Dr. Uma Thanarajasingam, Rheumatology attending at Mayo Clinic, joins Alex and Venk on the podcast to talk about how to approach patients with symptoms that span multiple organ systems and we are considering Lupus or when the patient has known Lupus when they present. We talk about Catastrophic Antiphospholipid antibody syndrome, immunochemistry an…
 
Guest: Pritish K. Tosh, M.D. (@DrPritishTosh) Host: Darryl S. Chutka, M.D. (@chutkaMD) The COVID-19 pandemic exposed the vulnerability of the medical product supply chain and its impact on providing optimal healthcare. The spread of the disease was accompanied by not only shortages of personal protective equipment but also medications and many othe…
 
Mayo Clinic performed its first bone marrow transplant in 1963 and today hundreds of people receive blood and marrow transplants every year at Mayo Clinic in Arizona, Florida and Minnesota. Recently, Mayo Clinic in Rochester, Minnesota celebrated its 10,000th blood and marrow transplant. Bone marrow transplant is used to treat blood cancers and rel…
 
When someone has a stroke, every second is crucial. The longer it takes to receive treatment, the more likely it is that damage to the brain will occur. "The mantra is 'time is brain,'" explains Dr. James Meschia, a Mayo Clinic neurologist and stroke expert. "The sooner they get treatment, the better patients do." World Stroke Day is recognized eac…
 
Guest: John B. Kisiel, M.D. (@DrJohnKisiel) Host: Darryl S. Chutka, M.D. (@chutkaMD) Colon polyps are relatively common in our population and, in most cases, are relatively easily found and removed, thereby reducing one's risk of developing colorectal cancer. What are the various types of colon polyps and which polyps have a greater tendency to bec…
 
The type of breast cancer a person has and how far it has spread determine the appropriate treatment. Previously, a patient with breast cancer might have received five to six weeks of radiation therapy. But the approach is changing. "For many years, we had the understanding that giving a little bit of radiation each day and spreading that treatment…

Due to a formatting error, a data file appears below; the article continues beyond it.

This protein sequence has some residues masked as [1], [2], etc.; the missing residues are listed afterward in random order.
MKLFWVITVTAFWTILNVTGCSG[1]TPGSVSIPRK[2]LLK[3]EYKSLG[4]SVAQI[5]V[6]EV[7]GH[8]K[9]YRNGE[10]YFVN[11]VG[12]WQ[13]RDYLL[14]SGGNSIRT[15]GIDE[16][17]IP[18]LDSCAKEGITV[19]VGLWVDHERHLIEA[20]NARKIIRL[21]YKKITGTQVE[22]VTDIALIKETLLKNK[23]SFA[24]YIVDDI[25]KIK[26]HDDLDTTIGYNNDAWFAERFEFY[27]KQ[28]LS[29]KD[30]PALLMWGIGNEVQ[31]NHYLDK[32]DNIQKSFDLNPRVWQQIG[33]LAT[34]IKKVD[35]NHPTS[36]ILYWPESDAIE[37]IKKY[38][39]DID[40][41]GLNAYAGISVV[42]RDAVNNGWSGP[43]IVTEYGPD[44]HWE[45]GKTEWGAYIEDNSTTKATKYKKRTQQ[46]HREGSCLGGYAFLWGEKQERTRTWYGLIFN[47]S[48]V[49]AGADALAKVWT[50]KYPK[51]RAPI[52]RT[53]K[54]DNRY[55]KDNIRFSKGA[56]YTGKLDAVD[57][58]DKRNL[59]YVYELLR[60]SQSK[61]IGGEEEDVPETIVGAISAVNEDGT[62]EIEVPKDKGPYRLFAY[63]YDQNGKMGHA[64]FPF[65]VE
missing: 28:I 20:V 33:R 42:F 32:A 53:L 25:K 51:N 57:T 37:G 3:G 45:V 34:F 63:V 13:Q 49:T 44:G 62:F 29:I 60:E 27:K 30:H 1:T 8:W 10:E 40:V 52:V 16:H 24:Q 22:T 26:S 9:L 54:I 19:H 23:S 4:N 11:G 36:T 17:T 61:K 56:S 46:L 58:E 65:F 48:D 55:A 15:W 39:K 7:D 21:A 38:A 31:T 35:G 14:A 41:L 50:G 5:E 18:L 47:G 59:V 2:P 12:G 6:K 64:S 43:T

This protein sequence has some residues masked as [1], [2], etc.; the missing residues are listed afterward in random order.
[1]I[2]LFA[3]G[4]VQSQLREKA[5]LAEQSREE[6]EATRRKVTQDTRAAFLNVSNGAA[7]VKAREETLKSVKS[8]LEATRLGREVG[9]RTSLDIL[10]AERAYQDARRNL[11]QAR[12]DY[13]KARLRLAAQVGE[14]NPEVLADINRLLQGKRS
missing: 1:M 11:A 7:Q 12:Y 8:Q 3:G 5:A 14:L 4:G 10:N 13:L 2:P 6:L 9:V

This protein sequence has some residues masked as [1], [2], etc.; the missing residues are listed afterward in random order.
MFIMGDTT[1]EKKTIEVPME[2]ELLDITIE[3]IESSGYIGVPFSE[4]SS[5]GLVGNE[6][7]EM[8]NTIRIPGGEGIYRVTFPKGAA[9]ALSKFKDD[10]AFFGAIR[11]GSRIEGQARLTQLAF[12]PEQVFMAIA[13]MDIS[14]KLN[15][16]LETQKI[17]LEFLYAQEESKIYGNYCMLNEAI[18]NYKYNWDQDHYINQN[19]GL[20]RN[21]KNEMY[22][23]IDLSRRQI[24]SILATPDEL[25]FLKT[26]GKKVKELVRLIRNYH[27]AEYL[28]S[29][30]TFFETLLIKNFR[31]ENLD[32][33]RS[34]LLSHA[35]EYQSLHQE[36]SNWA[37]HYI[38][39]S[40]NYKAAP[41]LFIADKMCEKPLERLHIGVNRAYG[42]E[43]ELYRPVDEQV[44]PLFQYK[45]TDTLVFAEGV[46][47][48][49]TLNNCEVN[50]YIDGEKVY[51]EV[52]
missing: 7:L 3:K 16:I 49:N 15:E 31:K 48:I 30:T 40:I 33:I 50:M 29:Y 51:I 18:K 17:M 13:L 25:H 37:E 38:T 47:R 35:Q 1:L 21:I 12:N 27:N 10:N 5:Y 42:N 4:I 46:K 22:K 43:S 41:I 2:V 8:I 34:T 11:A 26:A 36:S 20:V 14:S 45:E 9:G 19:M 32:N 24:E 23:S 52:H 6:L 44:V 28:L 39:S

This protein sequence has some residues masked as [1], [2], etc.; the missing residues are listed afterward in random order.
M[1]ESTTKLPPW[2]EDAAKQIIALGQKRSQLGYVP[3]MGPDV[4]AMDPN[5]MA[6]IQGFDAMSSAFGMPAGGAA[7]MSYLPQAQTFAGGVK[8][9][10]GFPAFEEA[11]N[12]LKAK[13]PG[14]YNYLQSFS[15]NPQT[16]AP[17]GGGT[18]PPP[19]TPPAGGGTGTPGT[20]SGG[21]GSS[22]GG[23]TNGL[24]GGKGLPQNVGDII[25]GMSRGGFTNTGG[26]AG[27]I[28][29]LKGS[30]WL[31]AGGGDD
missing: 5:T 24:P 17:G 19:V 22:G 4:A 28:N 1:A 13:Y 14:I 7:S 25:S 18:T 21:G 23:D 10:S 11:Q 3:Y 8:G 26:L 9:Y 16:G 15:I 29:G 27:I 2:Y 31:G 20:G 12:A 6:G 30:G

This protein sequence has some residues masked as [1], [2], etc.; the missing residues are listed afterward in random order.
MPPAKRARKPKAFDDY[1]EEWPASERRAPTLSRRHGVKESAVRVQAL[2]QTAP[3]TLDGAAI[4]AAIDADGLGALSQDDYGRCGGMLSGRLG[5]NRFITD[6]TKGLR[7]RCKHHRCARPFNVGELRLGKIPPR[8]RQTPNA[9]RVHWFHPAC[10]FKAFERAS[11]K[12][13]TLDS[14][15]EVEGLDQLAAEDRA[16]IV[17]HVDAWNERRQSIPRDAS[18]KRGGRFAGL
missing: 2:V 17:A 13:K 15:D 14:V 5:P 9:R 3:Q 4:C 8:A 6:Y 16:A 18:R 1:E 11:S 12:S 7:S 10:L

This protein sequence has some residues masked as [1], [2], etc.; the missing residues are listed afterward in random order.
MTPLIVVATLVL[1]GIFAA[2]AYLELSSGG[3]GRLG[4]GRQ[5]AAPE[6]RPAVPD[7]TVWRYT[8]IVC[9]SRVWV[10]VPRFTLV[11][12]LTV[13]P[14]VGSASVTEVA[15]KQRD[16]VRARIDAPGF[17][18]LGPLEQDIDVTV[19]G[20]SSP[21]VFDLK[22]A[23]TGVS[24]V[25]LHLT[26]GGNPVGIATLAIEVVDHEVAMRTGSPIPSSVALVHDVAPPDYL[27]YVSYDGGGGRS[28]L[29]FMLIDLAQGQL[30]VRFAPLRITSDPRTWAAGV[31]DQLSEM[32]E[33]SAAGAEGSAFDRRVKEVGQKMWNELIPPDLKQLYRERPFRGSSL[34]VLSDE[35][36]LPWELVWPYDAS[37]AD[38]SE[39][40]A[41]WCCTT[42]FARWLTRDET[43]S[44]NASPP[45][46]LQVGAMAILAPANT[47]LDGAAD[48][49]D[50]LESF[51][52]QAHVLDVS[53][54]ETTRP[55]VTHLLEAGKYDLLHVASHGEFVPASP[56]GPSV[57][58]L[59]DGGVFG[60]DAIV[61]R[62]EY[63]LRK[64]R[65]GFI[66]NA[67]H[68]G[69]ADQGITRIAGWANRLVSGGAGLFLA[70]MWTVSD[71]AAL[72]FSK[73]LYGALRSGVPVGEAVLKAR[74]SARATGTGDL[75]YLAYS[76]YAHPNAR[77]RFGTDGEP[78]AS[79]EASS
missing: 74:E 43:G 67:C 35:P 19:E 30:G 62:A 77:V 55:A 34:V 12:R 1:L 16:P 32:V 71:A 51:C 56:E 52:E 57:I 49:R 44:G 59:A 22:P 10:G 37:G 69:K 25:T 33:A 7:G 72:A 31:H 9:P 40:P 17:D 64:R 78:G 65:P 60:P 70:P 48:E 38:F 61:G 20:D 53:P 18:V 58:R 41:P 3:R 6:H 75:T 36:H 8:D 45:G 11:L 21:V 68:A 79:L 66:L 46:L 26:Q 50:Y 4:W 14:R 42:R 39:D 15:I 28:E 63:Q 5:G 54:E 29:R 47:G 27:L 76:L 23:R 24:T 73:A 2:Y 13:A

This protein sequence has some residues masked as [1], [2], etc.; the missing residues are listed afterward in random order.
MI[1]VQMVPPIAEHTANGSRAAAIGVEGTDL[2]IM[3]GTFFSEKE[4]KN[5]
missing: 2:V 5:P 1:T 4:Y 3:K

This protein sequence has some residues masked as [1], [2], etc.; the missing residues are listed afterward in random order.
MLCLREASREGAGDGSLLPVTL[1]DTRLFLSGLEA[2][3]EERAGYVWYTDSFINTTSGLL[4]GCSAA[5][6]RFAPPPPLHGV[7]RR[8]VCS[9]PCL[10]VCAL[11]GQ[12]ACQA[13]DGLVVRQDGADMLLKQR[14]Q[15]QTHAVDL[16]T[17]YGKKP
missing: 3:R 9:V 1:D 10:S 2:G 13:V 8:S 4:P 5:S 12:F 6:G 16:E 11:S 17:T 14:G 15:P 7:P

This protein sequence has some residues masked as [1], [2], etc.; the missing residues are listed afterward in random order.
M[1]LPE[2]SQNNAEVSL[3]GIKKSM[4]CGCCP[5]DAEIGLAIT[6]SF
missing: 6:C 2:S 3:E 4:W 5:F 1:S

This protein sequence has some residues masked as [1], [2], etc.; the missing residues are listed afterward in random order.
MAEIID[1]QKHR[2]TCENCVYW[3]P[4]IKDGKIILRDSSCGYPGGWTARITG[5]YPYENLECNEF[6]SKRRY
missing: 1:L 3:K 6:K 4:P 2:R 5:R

Endometriosis is often a painful disorder in which tissue similar to the tissue that normally lines the inside of the uterus — the endometrium — grows outside the uterus. "Endometriosis is a very common condition," explains Dr. Tatnai Burnett, a gynecologic surgeon at Mayo Clinic. "Most of our studies, which are looking at women who have symptoms, …
 
Host: Denise M. Dupras, M.D., Ph.D. Guest: Andres J. Acosta, M.D., Ph.D. (@dr_aac) The obesity epidemic continues to escalate in the United States and obesity rates are increasing around the world. It is estimated that by 2030, 50% of adults and 25% of children worldwide will be obese. Patients are the interaction of their genetics and environment;…
 
KaShena L. Kennedy, PharmD (Twitter: @KaShenaKennedy) reviews and identifies the pathophysiology, clinical manifestations, and diagnostic criteria for TA-TMA in pediatric patients, differentiates risk factors associated with TA-TMA and discusses prophylactic treatment in pediatric patients and explores treatment and emerging therapy options of TA-T…
 
Episode 3: Sit-down with Dr. George Bartley, CEO of American Board of Ophthalmology Dr. George Bartley leads us through a fascinating discussion of the ophthalmic community, maintenance of certification, his leadership through changes in certification including the virtual ABO oral exam, and the future challenges of continuing a virtual oral exam. …